Manuel Veth –
Much to the dismay of television announcers around the planet Heorhii Tsitaishvili has been an emerging star at this year’s U20 World Cup in Poland.
English-speaking commentators must be rather frustrated by how big a role Tsitaishvili has been playing in this Ukraine U20 squad and how often they’ve had to pronounce his name,” Ukrainian football expert Sergii Filonenko tweeted earlier this week. “I’ve heard them absolutely butcher it. Chichachvili, Chitashvili, Sitashvili and the list goes on.”
Heorhii Tsitaishvili – A football family
In some ways, Heorhii Tsitaishvili, after all, is not a Ukrainian last name. Neither is his story typical Ukrainian. His father Klimenti Tsitaishvili, in fact, is Georgian and played for the Georgian U-21 national team. Furthermore, Heorhii Tsitasihvili was not born in Ukraine but in Israel, where his father played at the time.
In fact, Klimenti Tsitaishvili’s story is a typical post-Soviet story in many ways. Starting his career in Georgia Klimenti played in his country of birth before playing for several teams in Israel, often the destination of choice for lower level players from post-Soviet countries thanks to an easy visa regime and strong connections to countries of the former Soviet Union.
Seeing his father play Heorhii Tsitaishvili also wanted to become a professional football player and his family looked at the best football betting strategy to get their son the best possible development. After a stint at the Barcelona youth academy, the family were advised to sent Heorhii Tsitaishvili to the Dynamo Kyiv youth academy.
There young Heorhy quickly became part of a young crop of Dynamo Kyiv players that could one day form the core a successful club. Overall, Dynamo Kyiv have sent five players to the U-20 World Cup in Poland and the 21-year-old Viktor Tsygankov, who like Heorhiy Tsitaishvili was born in Israel, have perhaps one of the most prominent Eastern European talents already staring for the first team.
Heorhiy Tsitaishvili could soon follow Tsygankov and star for Dynamo Kyiv’s first team. In fact, the forward has already made five appearances for Dynamo Kyiv in the Ukrainian Premier League and played once in the UEFA Europa League.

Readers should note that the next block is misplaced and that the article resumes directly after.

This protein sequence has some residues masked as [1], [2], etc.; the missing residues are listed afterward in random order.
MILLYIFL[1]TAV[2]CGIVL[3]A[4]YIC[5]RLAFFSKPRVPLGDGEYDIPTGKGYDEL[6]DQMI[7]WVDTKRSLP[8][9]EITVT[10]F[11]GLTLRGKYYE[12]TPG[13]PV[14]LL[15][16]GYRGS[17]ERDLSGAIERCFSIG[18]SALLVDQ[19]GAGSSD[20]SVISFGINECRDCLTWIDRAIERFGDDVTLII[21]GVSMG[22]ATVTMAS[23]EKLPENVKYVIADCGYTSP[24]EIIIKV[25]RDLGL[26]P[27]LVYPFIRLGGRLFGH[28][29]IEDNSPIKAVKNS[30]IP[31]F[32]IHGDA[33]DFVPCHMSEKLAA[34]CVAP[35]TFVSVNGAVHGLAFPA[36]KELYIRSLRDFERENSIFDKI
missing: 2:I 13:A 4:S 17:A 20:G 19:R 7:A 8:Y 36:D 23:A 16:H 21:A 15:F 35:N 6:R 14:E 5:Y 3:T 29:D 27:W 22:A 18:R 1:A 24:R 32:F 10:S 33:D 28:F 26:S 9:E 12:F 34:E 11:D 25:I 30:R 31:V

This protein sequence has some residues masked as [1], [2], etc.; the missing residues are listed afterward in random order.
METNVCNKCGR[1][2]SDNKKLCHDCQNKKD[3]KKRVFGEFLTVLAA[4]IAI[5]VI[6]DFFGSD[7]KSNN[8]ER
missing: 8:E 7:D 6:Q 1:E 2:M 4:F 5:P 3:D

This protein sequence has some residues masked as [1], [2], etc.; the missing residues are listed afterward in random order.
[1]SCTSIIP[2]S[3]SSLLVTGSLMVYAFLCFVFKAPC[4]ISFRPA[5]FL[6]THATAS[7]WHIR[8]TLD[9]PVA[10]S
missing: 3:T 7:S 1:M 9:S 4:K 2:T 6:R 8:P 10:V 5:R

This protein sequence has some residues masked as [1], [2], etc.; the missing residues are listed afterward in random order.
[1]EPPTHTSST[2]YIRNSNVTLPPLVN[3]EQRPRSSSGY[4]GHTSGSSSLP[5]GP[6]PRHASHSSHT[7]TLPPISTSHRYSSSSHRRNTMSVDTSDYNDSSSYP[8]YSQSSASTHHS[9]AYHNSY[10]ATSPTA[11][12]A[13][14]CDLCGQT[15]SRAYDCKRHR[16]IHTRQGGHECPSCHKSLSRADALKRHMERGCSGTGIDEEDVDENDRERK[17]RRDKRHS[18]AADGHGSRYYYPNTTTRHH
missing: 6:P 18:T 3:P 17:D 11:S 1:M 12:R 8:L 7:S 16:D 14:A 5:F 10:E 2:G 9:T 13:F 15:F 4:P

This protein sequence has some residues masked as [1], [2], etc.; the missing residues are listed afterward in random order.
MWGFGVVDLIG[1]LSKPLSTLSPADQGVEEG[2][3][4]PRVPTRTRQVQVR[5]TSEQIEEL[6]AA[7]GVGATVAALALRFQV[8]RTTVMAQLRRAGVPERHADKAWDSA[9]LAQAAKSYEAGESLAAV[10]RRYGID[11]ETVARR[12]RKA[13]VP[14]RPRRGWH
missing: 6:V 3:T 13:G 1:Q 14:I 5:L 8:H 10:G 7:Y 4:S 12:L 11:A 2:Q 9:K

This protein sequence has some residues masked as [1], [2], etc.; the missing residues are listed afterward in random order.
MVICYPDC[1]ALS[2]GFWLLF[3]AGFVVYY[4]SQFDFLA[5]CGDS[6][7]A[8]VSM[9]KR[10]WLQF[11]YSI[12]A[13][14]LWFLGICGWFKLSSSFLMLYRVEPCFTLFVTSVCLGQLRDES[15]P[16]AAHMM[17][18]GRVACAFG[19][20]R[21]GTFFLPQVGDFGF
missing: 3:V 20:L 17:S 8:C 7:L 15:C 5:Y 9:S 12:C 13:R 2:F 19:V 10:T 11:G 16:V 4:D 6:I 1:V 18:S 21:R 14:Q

It is a testament to the 18-year-old’s ability that Dynamo Kyiv head coach Aleksandr Khatskevich has trusted to give the young winger minutes in the first XI. Trust that Tsitaishvili has earned from playing successfully with Dynamo Kyiv’s youth sides where he starred in the UEFA Youth League scoring two goals and one assist in six games this season.
By the numbers
But what sort of player is Tsitaishvili? Capable of playing on both wings, Tsitaishvili certainly displays a typical Georgian flair. Known as the Uruguayans during the time of the Soviet Union Georgian players were always considered as players with a typical South American mentality, they provided the country with dribblers, artists and playmakers.
Going by Wyscout numbers, Tsitaishvili certainly plays with that South American flair. The kid is a dribbler and this season has managed to complete an unbelievable 70.4% of his on average 10.28 dribbles per 90 minutes. Furthermore, he likes to do it on both wings with the heat map indicating that Tsitaishvili is more than comfortable to change sides at will.
Against the United States on Friday the winger managed to complete eight out of his nine dribbles and won 10 out of his 19 offensive duels. Perhaps Tsitaishvili’s only downside is his productivity. His expected assists per 90 minutes currently stands at just 0.18 and his goalscoring is not much better at 0.24.
Hence, the end product is not always there yet for the young Ukrainian winger. At the same time, watching Heorhiy Tsitaishvili is exciting as he dribbles up and down the flanks creating space and time for his teammates and as a result has been one of the most fun players to watch this tournament, even if reporters have a tough time pronouncing his name.
Manuel Veth is the owner and Editor in Chief of the Futbolgrad Network. He also works as a freelance journalist and among others contributes to Forbes.com and Pro Soccer USA. He holds a Doctorate of Philosophy in History from King’s College London, and his thesis is titled: “Selling the People’s Game: Football’s transition from Communism to Capitalism in the Soviet Union and its Successor States,” which is available HERE. Originally from Munich, Manuel has lived in Amsterdam, Kyiv, Moscow, Tbilisi, London, and currently is located in Victoria BC, Canada. Follow Manuel on Twitter @ManuelVeth.